Politics & Government

Investigators say evidence shows Tim Eyman made personal use of campaign money

Tim Eyman waits for election results on Nov. 8, 2011, in Seattle.
Tim Eyman waits for election results on Nov. 8, 2011, in Seattle. AP file, 2011

Tim Eyman is locally famous as the maestro of Washington’s citizen initiative, the brash anti-tax activist who qualifies a measure for the state ballot nearly every year.

Eyman may take the spotlight, but his committees pay a contractor to manage the on-the-ground work of finding hundreds of thousands of voters to sign petitions and make Eyman’s ideas reality. In the past decade, that money has typically gone to a firm called Citizen Solutions.

But campaign-finance investigators have discovered the flow of money goes both ways.

They said Monday that Eyman appears to have authorized payments to Citizen Solutions knowing the company would route part of the money back to him, violating prohibitions on concealment of spending and on personal use of campaign funds.

The findings come more than three years after accusations surfaced that Eyman spent money on one campaign that was raised for another. PDC staff found evidence to back that up, too.

Jan Gee, president of a trade group for grocers that has sometimes been at odds with Eyman, said she had begun to be discouraged by the long wait but now sees investigators were being thorough.

“He’s been making a lot of money off of all this,” Gee said of Eyman, “and the citizens of this state need to know he’s not there to protect their tax dollars. He’s there because it’s his paying job, and there’s nothing wrong with that if you’re honest about it.”

The findings call for the commission to refer the case to the state attorney general for legal action against Eyman and two political committees he helps run. The PDC could make a decision at its Thursday meeting.

Eyman’s attorney, Mark Lamb, said the investigative report “omits and mischaracterizes evidence” and noted that no evidence was found to back up some accusations from the original August 2012 complaint filed by Sherry Bockwinkel of Tacoma, a onetime Eyman associate before they had a falling-out. He said Eyman “believes all required information was reported.”

“My client firmly believes it is not a coincidence that an investigation which lay dormant for so long suddenly sprang to life shortly after opponents failed to block a vote on the latest tax initiative,” Lamb wrote in a statement.

Eyman has made his name pursuing conservative ballot measures restricting taxes and fees. One is on the Nov. 3 ballot. It would cut the state’s sales tax unless state lawmakers agree to initiate a constitutional amendment requiring two-thirds supermajorities for tax increases in the Legislature.


PDC investigators tracked money raised for a 2012 ballot measure and said in their findings that they “found evidence that Mr. Eyman made personal use of approximately $170,000 of those funds, using them for personal living expenses to support his family.”

Citizen Solutions was paid more than $1.1 million to qualify Eyman-backed Initiative 1185 for the 2012 ballot.

The report says that while Citizen Solutions was to receive $3.50 per voter signature as part of an initial agreement on I-1185, records indicate Citizen Solutions paid petition coordinators between $1 and $1.40 per signature, keeping at least $2.10 per signature.

The PDC said Citizen Solutions then paid an unreported $308,185 in July 2012 to a limited-liability company formed by Eyman.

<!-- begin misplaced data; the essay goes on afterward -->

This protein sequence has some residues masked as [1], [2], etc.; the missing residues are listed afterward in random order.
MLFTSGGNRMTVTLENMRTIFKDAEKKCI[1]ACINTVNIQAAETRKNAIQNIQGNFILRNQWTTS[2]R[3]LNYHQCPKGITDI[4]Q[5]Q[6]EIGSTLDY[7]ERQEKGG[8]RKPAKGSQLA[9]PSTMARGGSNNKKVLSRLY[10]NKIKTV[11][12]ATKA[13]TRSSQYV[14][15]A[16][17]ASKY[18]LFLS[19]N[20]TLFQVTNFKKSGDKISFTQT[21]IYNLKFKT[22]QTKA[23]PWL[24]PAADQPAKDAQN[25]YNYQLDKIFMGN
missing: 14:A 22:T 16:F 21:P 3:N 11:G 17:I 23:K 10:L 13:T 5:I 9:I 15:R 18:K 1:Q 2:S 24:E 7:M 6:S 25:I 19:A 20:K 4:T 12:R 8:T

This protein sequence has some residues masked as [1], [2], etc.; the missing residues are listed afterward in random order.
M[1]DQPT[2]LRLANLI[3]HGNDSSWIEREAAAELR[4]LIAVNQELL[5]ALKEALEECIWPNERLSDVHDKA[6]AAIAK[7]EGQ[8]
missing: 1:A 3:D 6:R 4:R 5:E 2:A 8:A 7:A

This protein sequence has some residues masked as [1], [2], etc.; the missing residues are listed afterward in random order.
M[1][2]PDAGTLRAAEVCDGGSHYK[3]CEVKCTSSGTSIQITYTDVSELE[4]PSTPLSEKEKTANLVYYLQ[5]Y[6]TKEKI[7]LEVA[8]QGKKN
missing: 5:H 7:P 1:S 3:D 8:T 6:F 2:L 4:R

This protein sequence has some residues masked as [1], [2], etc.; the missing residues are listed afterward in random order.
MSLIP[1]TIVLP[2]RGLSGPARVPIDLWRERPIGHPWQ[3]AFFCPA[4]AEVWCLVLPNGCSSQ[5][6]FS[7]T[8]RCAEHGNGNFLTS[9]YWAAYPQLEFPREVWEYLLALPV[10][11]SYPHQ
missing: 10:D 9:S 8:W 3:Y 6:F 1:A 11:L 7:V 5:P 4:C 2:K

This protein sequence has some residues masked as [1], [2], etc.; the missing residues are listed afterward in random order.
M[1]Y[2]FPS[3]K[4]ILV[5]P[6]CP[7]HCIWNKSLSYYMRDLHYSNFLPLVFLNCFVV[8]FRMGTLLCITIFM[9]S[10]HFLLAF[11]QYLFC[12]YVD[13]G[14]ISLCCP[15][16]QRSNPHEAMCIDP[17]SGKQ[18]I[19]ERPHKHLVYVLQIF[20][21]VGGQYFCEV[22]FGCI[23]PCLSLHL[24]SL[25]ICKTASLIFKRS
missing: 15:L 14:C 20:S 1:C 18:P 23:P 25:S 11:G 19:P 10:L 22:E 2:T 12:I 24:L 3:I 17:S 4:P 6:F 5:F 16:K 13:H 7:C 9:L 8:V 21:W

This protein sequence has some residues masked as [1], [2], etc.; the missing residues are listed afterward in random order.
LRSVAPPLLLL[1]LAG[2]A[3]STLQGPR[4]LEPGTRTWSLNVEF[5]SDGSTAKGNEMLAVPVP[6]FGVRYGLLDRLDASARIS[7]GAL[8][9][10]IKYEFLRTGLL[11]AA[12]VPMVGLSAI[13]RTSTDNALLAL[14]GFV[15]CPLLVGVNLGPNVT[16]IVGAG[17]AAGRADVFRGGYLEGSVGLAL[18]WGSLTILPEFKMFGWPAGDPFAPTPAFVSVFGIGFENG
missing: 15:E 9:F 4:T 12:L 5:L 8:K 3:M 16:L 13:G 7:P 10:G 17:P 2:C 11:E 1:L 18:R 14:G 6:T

Eyman told the PDC under questioning that Citizen Solutions paid him so he would find new clients for the company, but that they had no written agreement.

PDC staff wrote that if Eyman took money back that he had steered to Citizen Solutions, it might not have been the first time.

A former Citizen Solutions manager told investigators a previous incarnation of the firm paid Eyman multiple times between 2004 and 2011, between $5,000 and $100,000 each time.

Time may have expired for state action on any violations during much of that period.

Over the years, accusations of paying himself out of campaign funds have dogged Eyman. The PDC referred a 2002 case to the Attorney General’s Office that led to penalties and fees of about $55,000 and a ban on Eyman taking on financial responsibilities in campaigns.

He said in 2002 that he had lied about not profiting and that he planned to be upfront from then on about being a paid professional.


Eyman didn’t keep all of the 2012 payment. He passed $190,000 to a Virginia group that went on to spent $182,000 between July and October trying to put a different Eyman-backed measure, Initiative 517, on the 2013 ballot.

Eyman told the PDC his payment to the out-of-state group, Citizens in Charge, was a zero-interest loan that has since been partly paid back.

He maintained he had no assurances the loan would be used to support his 2013 initiative. But investigators concluded “it was clear he understood that the funds his LLC provided would be used to sponsor signature gathering for I-517, and were necessary for that support.”

I-1185 had support from deep-pocketed business groups. It aimed to reinstate a requirement making it harder to raise taxes in the Legislature by requiring support of two-thirds majorities.

I-517 didn’t have the same kind of backing and some business interests, like grocers, opposed it. Instead, most of its financial support was reported as coming from Citizens in Charge. I-517 was an “initiative on initiatives” that aimed to protect signature gathering from interference — such as in front of stores — and give campaigns more time to collect signatures.

“He used our own money to target us on 517,” Gee said.

Voters overwhelmingly approved I-1185 in 2012, but the state Supreme Court ruled the next year that such a restriction is unconstitutional. Voters rejected I-517 in 2013.